Time to look ahead to Sunday's decider! Rob Crosby has a full look at both teams and what to expect ...
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Aleading Australian newspaper said it had obtained a letter sent to the NRL in which lawyers acting for the Roosters said the team would be forced to take legal action in the Federal Court if the NRL failed to increase the salary cap for 2005.
The paper reported that if successful, the legal action could end the $3.25 million salary cap, threatening the viability of smaller clubs.
The cap limits how much clubs can pay their top 25 players.
It's championed by the NRL as a means of providing a better competition by spreading the talent across the clubs.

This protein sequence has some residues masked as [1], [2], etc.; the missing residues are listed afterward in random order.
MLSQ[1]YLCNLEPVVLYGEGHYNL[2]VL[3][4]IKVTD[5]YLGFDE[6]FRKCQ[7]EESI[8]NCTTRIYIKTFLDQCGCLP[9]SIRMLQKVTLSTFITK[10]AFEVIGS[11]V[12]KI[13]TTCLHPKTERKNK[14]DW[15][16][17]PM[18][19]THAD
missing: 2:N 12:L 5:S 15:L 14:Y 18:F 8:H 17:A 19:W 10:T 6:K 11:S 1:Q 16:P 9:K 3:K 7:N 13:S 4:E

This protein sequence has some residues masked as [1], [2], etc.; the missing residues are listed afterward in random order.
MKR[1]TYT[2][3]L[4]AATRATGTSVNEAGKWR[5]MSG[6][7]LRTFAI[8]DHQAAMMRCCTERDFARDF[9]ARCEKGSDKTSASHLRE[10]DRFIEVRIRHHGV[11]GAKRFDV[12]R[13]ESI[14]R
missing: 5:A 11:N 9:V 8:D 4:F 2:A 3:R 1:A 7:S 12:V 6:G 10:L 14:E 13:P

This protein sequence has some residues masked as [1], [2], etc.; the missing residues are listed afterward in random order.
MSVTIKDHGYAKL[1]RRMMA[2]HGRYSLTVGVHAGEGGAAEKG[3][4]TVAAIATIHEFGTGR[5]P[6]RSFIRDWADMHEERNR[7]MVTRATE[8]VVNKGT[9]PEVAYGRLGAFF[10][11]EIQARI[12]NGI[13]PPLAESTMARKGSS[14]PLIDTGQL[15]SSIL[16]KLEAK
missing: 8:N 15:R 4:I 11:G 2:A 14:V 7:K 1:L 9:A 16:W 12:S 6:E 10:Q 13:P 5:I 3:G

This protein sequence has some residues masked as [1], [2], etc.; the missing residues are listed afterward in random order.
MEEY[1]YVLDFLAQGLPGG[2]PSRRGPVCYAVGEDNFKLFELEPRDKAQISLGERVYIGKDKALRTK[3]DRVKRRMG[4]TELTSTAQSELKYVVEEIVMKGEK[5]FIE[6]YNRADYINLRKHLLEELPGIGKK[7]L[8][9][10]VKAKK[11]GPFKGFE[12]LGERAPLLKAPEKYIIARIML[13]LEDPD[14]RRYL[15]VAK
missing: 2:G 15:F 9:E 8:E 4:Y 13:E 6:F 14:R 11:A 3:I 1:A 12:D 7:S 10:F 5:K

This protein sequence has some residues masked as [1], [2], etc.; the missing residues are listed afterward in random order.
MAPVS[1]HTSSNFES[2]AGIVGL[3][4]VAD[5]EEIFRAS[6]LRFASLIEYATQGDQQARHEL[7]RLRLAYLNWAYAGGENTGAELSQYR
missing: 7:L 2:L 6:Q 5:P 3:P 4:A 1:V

NRL chief executive David Gallop told the League Correspondent that the league would defend any action, calling the salary cap "the foundation stone of the game's success".
The Roosters have been critical of the NRL's ceiling-payment system for some time.
"We've had eight players in two years who wanted to stay forced out of the club by the salary cap - it's a disincentive to success," Roosters coaching director Phil Gould said in August.
"The game is being administered to suit the lower-placed clubs.
Any rule that forced players like Brad Fittler and Luke Ricketson to take pay cuts to stay in the game has to be looked at."